This article is over 5 years old and may contain outdated information.


Drones used to monitor N.W.T. belugas

  • Nov 17, 2015
  • 242 words
  • 1 minutes
Beluga whales in Hudson Bay near Churchill, Manitoba. (Photo: Ansgar Walk/Wikimedia Commons)
Beluga whales in Hudson Bay near Churchill, Manitoba. (Photo: Ansgar Walk/Wikimedia Commons)
Expand Image

Researchers have employed a never-before-used combination of techniques to monitor beluga whales, according to an organization that funds research on the cetacean in the Northwest Territories.

“We realized that if you pair hydrophones with local observation and drones, you might together be able to come up with an innovative picture of what’s going on,” Louie Porta of Oceans North Canada, told the CBC of the work that took place last summer in Darnley Bay, part of which could become the proposed Anguniaqvia Niqiqyuam Marine Protected Area.

All three methods allow scientists to avoid tagging the whales or using airplanes for surveys, techniques that local hunters consider disruptive. “Can you get abundance estimates without aerial survey and without tagging? That is what we are trying to do,” Porta told the CBC. Oceans North Canada promotes science and community-based conservation in Canada’s Arctic and is the beluga monitoring program’s main funder.

Last summer was the first time the researchers employed drones (the two previous summers had seen them use hydrophones and local observation only). One local hunter compared what he saw while operating the drone to watching a game on an iPad, the CBC reported.

The data the researchers gather will be used to manage the marine protected area, which will be officially designated this year, said the CBC report.


Are you passionate about Canadian geography?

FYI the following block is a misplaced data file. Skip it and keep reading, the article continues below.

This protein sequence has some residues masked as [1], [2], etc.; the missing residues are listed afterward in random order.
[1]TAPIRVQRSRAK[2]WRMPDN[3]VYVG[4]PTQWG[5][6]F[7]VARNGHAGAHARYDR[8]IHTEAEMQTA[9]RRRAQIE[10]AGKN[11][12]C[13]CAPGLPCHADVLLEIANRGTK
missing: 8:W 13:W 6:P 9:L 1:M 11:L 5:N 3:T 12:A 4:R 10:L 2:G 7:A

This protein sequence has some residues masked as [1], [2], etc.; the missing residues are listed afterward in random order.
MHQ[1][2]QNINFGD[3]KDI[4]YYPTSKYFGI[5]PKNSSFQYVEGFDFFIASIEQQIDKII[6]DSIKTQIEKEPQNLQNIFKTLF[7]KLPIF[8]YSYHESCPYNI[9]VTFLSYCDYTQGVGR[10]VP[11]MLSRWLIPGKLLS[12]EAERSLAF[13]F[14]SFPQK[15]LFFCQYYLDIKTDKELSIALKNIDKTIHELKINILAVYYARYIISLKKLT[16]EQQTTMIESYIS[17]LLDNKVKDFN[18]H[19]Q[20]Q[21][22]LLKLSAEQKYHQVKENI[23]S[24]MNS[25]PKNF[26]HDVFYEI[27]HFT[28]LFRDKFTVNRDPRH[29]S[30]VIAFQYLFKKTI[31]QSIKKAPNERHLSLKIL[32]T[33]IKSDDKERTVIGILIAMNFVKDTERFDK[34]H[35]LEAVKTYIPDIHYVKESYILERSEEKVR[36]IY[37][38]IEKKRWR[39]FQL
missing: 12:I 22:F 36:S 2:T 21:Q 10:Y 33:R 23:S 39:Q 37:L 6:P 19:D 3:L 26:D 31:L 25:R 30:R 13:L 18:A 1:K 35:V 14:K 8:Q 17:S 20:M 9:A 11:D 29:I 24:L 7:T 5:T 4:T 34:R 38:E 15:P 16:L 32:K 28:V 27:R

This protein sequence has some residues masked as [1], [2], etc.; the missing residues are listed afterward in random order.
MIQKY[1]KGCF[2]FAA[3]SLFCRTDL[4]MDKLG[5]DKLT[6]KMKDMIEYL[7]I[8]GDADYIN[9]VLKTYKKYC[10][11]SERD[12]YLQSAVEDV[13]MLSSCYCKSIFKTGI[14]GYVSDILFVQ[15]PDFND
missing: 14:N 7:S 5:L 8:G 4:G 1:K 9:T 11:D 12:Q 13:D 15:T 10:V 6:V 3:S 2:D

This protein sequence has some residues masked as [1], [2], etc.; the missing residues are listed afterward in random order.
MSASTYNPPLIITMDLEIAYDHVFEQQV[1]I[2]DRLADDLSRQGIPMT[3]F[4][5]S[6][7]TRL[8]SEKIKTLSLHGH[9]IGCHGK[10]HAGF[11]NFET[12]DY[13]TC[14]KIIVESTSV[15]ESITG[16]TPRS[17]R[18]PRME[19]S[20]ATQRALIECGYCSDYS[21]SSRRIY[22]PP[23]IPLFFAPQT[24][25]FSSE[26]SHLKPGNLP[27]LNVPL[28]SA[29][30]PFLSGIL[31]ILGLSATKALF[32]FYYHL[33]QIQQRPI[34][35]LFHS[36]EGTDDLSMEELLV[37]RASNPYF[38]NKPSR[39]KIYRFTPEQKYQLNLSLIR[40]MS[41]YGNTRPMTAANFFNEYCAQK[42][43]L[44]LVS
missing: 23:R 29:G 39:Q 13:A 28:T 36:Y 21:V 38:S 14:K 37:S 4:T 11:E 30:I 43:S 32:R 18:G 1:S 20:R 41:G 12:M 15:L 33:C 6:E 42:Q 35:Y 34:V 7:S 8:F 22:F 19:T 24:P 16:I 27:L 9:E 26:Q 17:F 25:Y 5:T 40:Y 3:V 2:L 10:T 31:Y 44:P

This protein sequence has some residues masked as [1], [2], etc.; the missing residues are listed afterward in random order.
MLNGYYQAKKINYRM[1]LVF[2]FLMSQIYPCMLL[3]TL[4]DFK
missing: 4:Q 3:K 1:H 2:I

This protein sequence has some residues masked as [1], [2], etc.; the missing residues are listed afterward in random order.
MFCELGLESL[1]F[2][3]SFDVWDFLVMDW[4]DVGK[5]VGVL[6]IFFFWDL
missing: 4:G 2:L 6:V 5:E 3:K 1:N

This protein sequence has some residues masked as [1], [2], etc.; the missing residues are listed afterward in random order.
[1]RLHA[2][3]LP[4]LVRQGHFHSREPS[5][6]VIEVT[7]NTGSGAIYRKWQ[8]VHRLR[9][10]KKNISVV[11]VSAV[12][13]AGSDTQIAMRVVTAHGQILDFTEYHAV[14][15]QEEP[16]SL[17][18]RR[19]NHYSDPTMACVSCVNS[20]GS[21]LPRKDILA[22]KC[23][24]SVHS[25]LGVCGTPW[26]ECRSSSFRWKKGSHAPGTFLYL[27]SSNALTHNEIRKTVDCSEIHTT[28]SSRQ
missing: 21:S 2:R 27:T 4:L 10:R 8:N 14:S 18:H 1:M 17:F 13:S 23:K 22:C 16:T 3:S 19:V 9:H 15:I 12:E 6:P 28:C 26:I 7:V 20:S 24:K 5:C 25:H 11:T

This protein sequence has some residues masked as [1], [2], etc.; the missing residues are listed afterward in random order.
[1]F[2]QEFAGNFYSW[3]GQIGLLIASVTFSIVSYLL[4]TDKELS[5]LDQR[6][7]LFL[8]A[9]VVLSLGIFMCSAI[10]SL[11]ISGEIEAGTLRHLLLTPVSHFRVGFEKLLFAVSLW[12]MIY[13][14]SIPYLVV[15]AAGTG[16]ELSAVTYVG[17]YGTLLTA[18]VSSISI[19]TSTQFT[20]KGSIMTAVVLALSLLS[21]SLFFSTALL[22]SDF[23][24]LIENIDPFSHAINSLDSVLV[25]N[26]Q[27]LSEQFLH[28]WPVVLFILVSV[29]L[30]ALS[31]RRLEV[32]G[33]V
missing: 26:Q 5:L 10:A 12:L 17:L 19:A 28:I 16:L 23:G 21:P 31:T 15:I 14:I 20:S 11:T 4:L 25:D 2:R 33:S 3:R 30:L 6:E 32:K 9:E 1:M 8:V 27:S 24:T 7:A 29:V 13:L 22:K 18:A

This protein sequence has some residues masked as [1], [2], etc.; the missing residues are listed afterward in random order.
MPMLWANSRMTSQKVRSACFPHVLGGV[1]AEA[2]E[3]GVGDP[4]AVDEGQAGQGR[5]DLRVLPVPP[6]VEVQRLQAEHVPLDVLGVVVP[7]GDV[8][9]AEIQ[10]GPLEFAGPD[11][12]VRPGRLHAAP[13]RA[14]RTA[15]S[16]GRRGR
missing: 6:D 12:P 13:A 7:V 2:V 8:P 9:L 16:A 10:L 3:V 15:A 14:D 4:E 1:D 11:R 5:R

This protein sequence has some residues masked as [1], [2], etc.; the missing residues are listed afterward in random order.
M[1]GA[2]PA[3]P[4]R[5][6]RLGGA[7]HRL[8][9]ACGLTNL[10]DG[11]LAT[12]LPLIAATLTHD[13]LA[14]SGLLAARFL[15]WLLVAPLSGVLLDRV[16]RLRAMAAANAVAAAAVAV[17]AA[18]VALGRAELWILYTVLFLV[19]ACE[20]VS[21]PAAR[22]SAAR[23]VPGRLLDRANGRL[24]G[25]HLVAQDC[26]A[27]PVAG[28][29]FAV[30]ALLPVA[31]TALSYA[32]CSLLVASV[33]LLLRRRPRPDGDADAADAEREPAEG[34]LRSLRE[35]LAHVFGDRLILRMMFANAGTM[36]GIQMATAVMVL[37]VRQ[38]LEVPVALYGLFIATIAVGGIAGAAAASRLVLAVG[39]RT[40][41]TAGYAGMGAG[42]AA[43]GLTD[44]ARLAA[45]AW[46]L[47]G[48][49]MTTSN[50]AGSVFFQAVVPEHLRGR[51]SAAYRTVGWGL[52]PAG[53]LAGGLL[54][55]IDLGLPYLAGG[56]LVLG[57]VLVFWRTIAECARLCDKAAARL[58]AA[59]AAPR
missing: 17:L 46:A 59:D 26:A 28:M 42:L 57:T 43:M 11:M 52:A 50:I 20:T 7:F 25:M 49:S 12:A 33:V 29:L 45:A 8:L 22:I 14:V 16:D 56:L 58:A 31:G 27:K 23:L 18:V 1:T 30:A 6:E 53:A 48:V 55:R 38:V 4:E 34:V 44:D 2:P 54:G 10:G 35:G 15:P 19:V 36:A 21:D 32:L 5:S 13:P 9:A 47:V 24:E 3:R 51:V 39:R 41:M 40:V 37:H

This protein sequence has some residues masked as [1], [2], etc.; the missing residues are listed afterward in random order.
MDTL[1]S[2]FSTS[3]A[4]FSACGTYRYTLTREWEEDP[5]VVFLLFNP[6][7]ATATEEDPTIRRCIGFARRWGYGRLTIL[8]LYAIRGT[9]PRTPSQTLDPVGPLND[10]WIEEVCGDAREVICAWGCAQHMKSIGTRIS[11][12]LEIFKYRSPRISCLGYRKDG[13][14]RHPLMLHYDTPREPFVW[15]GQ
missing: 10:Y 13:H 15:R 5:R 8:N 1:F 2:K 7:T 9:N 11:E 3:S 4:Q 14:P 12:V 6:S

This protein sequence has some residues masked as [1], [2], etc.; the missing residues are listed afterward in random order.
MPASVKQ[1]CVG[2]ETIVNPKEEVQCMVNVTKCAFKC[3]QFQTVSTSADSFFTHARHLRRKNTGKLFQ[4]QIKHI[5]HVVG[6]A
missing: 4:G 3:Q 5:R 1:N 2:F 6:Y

You can support Canadian Geographic in 3 ways:

Polar Bears

This story is from the December 2015 Issue

Related Content

illegal wildlife trade, elephant foot, ivory, biodiversity


The illegal wildlife trade is a biodiversity apocalypse

An estimated annual $175-billion business, the illegal trade in wildlife is the world’s fourth-largest criminal enterprise. It stands to radically alter the animal kingdom.

  • 3405 words
  • 14 minutes
A grizzly bear lies dead on the side of the road


Animal crossing: Reconnecting North America’s most important wildlife corridor

This past summer an ambitious wildlife under/overpass system broke ground in B.C. on a deadly stretch of highway just west of the Alberta border. Here’s how it happened.

  • 3625 words
  • 15 minutes


Do not disturb: Practicing ethical wildlife photography

Wildlife photographers on the thrill of the chase  — and the importance of setting ethical guidelines 

  • 2849 words
  • 12 minutes


Beluga whistles and clicks could be silenced by an increasingly noisy Arctic Ocean

Sound is an integral part of a beluga’s life, so the quality of the underwater acoustic environment is very important for the health and survival of belugas

  • 940 words
  • 4 minutes